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Interview: Vision of future mobility

As Head of Sustainable Product Development, Reiner Mangold has to take a stand – on electric mobility and Audi e-fuels, on lightweight construction and traction batteries. He explains the Audi Group’s strategic approach for the mobility of the future.

What does the mobility of the future look like, and what is Audi doing to prepare for this?
One thing is certain: the mobility of the future will be diverse. One of our major challenges as a carmaker is to offer each of our customers around the world a concept that is just right for them. At the same time, we want to and will present new technological possibilities that open up whole new dimensions when it comes to climate protection and resource conservation. We at Audi aspire to not simply follow market trends, but rather to actively shape the future with new technologies and intelligent concepts.

How do you plan on reaching these new dimensions with respect to sustainability?
We don’t just look at the emissions from a vehicle, but rather analyse the entire product life cycle including the vehicle’s upstream energy chain. A comprehensive environmental footprint assessment enables us to analyse and influence early on which measures together really have a positive effect over the entire life cycle of a vehicle. That is why we are working in various projects on ways of making climate-friendly energy sources available to our customers. For the usage phase of a car continues to harbour the greatest potential for making truly decisive strides toward climate neutrality. Our Audi e-fuels clearly demonstrate that in addition to electric driving with green electricity, there are also less climate-damaging concepts for mobility over longer distances.

But it is still the driver who chooses a fuel or a specific electricity contract. Does that mean that the ball is in the driver’s court?
On the one hand, it really is. You can’t do anything without the customer. A car can be as efficient and environmentally friendly as can be, but if nobody buys it because it is too expensive or isn’t practical enough, there is zero environmental effect. The same is true of renewable fuels or green electricity. It is ultimately down to the customer. But we as carmakers together with the energy utilities first have a responsibility to develop and offer suitably attractive options.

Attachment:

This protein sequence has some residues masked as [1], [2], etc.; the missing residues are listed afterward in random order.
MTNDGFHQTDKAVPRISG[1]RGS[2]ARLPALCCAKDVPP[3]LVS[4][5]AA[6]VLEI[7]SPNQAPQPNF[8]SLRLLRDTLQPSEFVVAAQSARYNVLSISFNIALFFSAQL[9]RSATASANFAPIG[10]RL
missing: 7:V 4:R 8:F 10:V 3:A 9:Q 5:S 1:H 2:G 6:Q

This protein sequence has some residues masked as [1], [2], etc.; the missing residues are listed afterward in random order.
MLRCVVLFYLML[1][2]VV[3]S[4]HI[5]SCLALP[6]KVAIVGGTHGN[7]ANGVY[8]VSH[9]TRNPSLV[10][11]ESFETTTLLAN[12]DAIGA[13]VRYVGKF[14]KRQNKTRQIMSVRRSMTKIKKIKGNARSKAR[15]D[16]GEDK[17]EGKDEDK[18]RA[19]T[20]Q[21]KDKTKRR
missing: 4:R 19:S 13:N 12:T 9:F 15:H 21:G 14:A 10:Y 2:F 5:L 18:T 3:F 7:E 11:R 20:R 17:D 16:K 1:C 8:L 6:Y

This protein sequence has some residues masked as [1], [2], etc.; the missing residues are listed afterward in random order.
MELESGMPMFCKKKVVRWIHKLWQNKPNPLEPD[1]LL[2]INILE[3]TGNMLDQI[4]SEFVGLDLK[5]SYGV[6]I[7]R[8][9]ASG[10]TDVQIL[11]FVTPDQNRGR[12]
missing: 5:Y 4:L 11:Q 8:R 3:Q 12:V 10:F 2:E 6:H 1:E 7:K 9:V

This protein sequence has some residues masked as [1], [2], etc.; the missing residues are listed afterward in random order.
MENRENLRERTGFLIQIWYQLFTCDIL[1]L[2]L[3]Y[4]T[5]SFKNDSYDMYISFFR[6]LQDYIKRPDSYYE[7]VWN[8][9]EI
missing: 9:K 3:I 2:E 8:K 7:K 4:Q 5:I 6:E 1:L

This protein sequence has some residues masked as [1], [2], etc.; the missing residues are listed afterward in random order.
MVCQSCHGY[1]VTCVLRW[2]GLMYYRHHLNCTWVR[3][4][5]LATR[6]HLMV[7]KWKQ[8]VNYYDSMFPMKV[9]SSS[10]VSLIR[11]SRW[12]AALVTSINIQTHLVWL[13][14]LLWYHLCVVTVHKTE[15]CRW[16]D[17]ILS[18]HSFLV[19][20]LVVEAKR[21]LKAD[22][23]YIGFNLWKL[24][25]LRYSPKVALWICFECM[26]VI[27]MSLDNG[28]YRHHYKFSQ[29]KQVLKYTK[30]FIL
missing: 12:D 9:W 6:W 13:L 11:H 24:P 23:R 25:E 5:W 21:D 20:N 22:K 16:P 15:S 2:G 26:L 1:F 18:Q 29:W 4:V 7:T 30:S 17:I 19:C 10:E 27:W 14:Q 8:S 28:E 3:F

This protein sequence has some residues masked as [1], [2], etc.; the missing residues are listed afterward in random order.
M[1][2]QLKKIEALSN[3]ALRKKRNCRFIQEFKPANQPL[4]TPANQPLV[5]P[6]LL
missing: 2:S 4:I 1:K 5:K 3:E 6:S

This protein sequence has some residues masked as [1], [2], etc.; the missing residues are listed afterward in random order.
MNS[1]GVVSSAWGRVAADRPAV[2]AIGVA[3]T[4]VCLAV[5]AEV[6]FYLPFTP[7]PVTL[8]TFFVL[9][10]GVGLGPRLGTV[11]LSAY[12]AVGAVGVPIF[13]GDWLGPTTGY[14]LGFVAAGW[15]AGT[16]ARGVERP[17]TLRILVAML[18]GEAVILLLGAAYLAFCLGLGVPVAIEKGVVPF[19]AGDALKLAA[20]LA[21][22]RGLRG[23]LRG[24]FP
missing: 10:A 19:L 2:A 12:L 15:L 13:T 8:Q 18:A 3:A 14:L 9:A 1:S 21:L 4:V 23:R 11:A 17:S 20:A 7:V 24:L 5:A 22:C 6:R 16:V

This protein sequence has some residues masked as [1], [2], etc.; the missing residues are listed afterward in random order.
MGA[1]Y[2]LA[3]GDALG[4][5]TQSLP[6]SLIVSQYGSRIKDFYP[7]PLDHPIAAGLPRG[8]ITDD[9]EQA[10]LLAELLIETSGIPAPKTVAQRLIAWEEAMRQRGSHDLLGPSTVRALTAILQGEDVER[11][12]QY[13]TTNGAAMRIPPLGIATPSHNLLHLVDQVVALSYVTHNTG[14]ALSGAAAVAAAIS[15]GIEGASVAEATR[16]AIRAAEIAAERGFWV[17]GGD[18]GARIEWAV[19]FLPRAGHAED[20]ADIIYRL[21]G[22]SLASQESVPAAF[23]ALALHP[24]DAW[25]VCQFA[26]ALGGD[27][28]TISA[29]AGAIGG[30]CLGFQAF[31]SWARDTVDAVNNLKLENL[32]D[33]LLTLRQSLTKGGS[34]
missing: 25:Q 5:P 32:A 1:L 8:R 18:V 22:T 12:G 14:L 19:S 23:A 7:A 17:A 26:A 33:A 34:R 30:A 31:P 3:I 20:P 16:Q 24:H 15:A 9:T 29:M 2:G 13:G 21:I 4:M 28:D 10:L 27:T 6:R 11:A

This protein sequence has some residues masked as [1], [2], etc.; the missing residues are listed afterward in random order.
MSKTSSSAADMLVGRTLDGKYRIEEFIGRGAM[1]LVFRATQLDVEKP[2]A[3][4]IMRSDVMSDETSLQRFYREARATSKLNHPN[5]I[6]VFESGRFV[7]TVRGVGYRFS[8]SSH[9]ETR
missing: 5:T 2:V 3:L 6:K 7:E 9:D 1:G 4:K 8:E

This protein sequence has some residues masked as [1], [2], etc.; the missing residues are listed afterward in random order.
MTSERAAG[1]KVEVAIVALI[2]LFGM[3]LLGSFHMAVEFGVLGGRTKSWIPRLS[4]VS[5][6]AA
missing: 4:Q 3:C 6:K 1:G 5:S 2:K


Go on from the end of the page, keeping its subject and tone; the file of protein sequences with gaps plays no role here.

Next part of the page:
Does Audi already offer such options?
We do with respect to efficiency in the form of very fuel-efficient vehicles and also the fuel-saver courses offered by our Audi driving experience. But we also want to set new standards in mobility where CO2 is reduced overall. We will soon have something very impressive to offer here. In combination with the CNG-powered Audi A3 g-tron, which is scheduled to launch in late 2013, the customer will also be able to order our Audi e-gas, a renewable natural gas. This will make it fundamentally possible to enjoy CO2-neutral driving in the spring thanks to surplus wind energy from the previous autumn. The car itself requires relatively little energy to produce and also offers very good recyclability.

You mentioned a holistic life cycle assessment. How do you use the lessons learned from these analyses in your products?
Take the new Audi A3, for example: although it is bigger, safer and more spacious than its predecessor, it is up to 90 kilograms lighter. And more fuel-efficient, of course.
Technical, economic but also ecological considerations play a role in the choice of materials. In the concept phase, we asked the question: does the use of high-strength steels or aluminium really provide a benefit to the environment in the life cycle assessment of the A3? After all, both metals initially require the use of more energy than normal steel sheet. For the A3 1.4 TFSI with a combustion engine, the answer is positive. It has improved by nine percent compared with its predecessor with respect to its greenhouse gas balance over the entire life cycle. The situation is much more difficult when it comes to the ecological compensation for energy-intensive lightweight materials in electric vehicles. They are more efficient, recover a large proportion of their braking energy and generally are not driven as far over their lifetimes as cars with a combustion engine, which are better suited for driving long distances.

What do life cycle assessments for electric drives look like in general?
For the usage phase, the electric car is unbeatable when it comes to local emissions. Its environmental footprint with respect to CO2 is also outstanding if it can be proven that the car uses electricity generated with renewable energy. But if electric driving results in power plants having to burn more fossil fuels, the greenhouse gas balance is negative compared with vehicles with combustion engines. And with respect to production, a battery-electric vehicle today comes with significantly more ecological baggage than a vehicle with a combustion engine. This is due primarily to the raw materials for the traction battery and the electric drive. We are therefore working to minimise the amount of material used and are also working on recycling concepts for the aforementioned components. Our vision – not just for electric drives – is greenhouse gas-neutral mobility in a holistic, cradle-to-cradle perspective. In other words, the use of renewable energy sources and recycling of the materials used.